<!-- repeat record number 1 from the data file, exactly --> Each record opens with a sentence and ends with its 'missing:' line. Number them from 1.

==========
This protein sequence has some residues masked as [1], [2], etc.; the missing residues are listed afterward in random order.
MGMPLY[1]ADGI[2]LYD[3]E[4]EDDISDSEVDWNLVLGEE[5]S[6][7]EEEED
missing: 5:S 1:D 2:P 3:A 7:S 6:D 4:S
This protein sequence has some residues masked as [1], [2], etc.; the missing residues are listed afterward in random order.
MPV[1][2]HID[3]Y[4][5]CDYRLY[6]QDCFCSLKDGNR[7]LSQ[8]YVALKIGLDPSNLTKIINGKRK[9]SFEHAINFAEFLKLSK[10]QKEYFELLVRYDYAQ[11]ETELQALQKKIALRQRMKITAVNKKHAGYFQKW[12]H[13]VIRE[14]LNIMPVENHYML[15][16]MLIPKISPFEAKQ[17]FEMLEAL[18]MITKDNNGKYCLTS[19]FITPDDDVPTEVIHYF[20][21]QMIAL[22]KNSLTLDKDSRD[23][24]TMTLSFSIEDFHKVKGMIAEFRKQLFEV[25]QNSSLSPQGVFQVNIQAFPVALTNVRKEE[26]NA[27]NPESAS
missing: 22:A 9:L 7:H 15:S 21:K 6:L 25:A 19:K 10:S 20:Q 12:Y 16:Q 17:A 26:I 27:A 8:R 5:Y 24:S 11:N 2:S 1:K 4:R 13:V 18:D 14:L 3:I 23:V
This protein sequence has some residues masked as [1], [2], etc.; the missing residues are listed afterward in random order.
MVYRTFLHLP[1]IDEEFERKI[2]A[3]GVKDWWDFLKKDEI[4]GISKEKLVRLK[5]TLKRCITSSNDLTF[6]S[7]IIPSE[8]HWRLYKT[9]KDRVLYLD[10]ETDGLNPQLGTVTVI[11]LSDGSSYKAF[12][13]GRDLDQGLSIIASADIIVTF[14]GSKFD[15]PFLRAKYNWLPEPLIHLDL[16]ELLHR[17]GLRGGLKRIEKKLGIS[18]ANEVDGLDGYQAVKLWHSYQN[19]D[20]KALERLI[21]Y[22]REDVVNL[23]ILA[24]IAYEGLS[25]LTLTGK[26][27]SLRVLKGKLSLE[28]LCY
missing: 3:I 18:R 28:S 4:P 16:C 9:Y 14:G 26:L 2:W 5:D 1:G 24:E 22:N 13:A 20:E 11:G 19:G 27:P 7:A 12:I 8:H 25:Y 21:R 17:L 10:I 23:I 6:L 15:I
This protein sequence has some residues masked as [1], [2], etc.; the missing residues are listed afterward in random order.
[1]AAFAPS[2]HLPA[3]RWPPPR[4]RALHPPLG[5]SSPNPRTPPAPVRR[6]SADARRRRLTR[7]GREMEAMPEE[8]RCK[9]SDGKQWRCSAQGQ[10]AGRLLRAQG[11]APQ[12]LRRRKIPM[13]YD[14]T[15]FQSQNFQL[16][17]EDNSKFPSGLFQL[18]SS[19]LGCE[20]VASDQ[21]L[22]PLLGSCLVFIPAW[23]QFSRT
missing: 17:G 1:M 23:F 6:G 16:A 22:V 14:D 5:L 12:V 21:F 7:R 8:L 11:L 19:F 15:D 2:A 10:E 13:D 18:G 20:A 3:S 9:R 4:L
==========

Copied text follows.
This protein sequence has some residues masked as [1], [2], etc.; the missing residues are listed afterward in random order.
MGMPLY[1]ADGI[2]LYD[3]E[4]EDDISDSEVDWNLVLGEE[5]S[6][7]EEEED
missing: 5:S 1:D 2:P 3:A 7:S 6:D 4:S